Posted on Wed, Sep. 27, 2006
OLDEST PLAYER | ?Si? Simmons pitched when Buck was a babe
Silas ?Si? Simmons was handed a photograph and asked whether he recognized anyone in it. He fixed his eyes on the sepia stares, even wafted his curled fingers over the glass and frame, soaking in the faces for more than 20 silent seconds.
It was a picture of the 1913 Homestead Grays, a primordial, Pittsburgh-area baseball team that played before the Negro Leagues were even born. His mind, Simmons said, needed time to connect the faces to positions to names. He was entitled to the delay; next month, he will turn 111 years old. Simmons was born on Oct. 14, 1895, the same year as Babe Ruth.
Simmons? continued existence was unknown to baseball researchers until this summer, when a genealogist near his nursing home in St. Petersburg alerted a Negro Leagues expert. A member of the Center for Negro League Baseball Research confirmed a baseball historian?s dream: that Simmons was indeed a man who had pitched and played outfield in the equivalent of the black major leagues on and off from about 1912 ? when Buck O?Neil was less than a year old ? through at least 1929, and can talk about playing against legends such as John Henry ?Pop? Lloyd, Judy Johnson and Biz Mackey.
Lloyd was like ?the second Honus Wagner,? Simmons said. ?Judy Johnson, they called him Pie Traynor. It was a thrill to watch players like that. After a while they were in the big leagues, playing ball, which you thought would never come. But eventually it did come. And that was the greatest thing of my life when I saw these fellows come up and play big-league baseball.?
The oldest living person who played major-league baseball is Rollie Stiles, 99, who pitched for the St. Louis Browns in the 1930s.
Using a wheelchair but reasonably communicative, Simmons has no major health issues beyond his extraordinarily old age. He?s an avid sports fan who watches many games of the Devil Rays on the television in his room. He even attended a Devil Rays game this summer with his church group.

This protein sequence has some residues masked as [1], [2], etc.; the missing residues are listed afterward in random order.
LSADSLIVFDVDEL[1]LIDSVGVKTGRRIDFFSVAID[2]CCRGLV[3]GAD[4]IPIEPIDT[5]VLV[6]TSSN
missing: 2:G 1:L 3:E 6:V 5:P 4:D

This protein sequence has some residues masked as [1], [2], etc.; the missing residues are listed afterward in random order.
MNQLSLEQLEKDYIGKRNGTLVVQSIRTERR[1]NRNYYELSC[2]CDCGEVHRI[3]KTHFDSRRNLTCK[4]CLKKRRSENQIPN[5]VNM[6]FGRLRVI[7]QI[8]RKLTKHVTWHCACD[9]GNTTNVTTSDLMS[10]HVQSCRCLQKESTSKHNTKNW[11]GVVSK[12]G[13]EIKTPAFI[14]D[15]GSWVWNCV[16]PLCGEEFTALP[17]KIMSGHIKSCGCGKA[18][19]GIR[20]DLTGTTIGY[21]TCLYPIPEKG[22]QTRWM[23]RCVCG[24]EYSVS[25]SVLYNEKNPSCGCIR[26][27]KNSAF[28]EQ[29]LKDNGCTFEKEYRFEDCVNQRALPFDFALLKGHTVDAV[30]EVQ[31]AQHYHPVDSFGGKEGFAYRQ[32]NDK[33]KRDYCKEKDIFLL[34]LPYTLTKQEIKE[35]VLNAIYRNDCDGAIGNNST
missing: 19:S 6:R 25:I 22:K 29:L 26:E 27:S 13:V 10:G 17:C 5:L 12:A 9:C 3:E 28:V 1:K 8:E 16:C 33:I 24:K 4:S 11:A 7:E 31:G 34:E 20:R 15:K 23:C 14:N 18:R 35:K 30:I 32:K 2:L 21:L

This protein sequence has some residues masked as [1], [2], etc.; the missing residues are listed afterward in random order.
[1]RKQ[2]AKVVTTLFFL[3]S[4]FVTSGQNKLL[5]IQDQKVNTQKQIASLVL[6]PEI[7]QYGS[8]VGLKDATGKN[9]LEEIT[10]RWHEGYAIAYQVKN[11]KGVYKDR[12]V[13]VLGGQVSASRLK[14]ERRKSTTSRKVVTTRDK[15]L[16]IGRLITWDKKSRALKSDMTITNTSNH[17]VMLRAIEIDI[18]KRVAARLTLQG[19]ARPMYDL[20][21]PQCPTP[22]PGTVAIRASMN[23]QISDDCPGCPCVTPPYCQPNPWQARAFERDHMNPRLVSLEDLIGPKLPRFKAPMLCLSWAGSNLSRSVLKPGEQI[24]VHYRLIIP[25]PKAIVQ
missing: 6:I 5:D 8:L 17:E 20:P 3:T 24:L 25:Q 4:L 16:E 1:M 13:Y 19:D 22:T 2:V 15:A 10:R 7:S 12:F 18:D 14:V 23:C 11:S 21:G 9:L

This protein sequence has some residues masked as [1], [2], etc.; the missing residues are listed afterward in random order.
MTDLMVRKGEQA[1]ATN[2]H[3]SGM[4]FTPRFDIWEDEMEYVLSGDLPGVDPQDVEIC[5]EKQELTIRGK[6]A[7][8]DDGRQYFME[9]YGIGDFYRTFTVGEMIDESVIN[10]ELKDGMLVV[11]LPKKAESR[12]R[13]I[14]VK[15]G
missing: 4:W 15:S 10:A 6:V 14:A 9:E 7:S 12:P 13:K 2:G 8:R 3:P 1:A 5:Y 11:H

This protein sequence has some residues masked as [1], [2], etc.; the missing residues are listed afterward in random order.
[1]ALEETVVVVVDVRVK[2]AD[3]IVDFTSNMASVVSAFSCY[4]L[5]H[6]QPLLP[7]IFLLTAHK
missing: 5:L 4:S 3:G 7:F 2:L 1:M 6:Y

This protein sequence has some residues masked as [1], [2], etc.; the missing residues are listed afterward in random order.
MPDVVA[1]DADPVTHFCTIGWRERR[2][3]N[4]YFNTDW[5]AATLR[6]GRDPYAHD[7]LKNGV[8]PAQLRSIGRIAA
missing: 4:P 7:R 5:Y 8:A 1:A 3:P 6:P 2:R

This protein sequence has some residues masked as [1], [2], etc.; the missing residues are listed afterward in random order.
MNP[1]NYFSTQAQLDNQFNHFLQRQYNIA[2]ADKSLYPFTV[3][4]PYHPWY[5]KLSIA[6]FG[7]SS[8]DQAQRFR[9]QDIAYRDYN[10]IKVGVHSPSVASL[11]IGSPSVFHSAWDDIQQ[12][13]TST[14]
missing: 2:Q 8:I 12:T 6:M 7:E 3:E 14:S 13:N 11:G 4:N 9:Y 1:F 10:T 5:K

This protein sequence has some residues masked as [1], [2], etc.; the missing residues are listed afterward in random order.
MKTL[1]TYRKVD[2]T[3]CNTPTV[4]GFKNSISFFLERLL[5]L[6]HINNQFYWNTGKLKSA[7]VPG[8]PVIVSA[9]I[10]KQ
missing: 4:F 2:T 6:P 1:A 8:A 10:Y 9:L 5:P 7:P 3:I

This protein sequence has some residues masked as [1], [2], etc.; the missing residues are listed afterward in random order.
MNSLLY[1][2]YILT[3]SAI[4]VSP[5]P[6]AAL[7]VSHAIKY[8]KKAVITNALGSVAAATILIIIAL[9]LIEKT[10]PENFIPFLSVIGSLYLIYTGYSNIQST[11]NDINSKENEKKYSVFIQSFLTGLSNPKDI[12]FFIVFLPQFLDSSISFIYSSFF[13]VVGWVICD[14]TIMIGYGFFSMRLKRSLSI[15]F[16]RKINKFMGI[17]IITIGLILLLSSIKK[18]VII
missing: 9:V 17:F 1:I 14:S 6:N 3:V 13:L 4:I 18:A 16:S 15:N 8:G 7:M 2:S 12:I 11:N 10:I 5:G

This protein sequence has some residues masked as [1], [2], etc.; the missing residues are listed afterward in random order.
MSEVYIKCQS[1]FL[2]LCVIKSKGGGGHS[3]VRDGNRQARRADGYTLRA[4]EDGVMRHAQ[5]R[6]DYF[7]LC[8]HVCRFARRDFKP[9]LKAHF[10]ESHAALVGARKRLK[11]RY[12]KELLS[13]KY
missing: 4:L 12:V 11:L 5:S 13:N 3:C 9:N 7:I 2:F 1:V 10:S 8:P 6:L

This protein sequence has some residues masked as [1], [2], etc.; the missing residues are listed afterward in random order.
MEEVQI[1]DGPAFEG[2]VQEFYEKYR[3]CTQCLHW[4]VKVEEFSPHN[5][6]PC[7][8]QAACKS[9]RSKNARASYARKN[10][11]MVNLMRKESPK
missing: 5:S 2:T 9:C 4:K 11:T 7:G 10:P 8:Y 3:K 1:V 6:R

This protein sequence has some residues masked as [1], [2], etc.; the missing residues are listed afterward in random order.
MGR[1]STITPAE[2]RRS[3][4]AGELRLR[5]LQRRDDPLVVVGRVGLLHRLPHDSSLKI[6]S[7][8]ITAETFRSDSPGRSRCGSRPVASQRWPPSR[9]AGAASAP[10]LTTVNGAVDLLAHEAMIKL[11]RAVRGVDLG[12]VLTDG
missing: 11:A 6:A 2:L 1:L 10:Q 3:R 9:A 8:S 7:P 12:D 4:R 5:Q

Wayne Stivers, who led the committee that helped 17 Negro Leaguers get into the Hall of Fame this summer, said: ?We were aware there was a Si Simmons and that he played. But we didn?t know he was still alive. We figured, 110, no, this man is not alive.
?My reaction was, ?We need to talk with him immediately.? ?
Outliving the legends
When ?Si? Simmons played his last game for the Negro National League?s Cuban Stars in 1929, there were 52 players active in the major leagues that are now in the Hall of Fame. Simmons has outlived them all. In fact, the last of them, Rick Ferrell, died in 1995. Here are those Hall of Famers, with the year of their death listed.
Pete Alexander (1950); Earl Averill (1983); Dave Bancroft (1972); Jim Bottomley (1959); Max Carey (1976); Mickey Cochrane (1962); Eddie Collins (1951); Earle Combs (1976); Joe Cronin (1984); Kiki Cuyler (1950); Bill Dickey (1993); Red Faber (1976); Rick Ferrell (1995); Jimmie Foxx (1967); Frankie Frisch (1973); Lou Gehrig (1941); Charlie Gehringer (1993); Goose Goslin (1971); Burleigh Grimes (1985); Lefty Grove (1975); Chick Hafey (1973); Jesse Haines (1978); Gabby Hartnett (1972); Harry Heilmann (1951); Rogers Hornsby (1963); Waite Hoyt (1984); Carl Hubbell (1988); Travis Jackson (1987); George Kelly (1984); Chuck Klein (1958); Tony Lazzeri (1946); Freddie Lindstrom (1981); Ted Lyons (1986); Heinie Manush (1971); Rabbit Maranville (1954); Mel Ott (1958); Herb Pennock (1948); Sam Rice (1974); Eppa Rixey (1963); Edd Roush (1988); Red Ruffing (1986); Babe Ruth (1948); Ray Schalk (1970); Joe Sewell (1990); Al Simmons (1956); George Sisler (1973); Bill Terry (1989); Pie Traynor (1972); Dazzy Vance (1961); Lloyd Waner (1982); Paul Waner (1965); Hack Wilson (1948).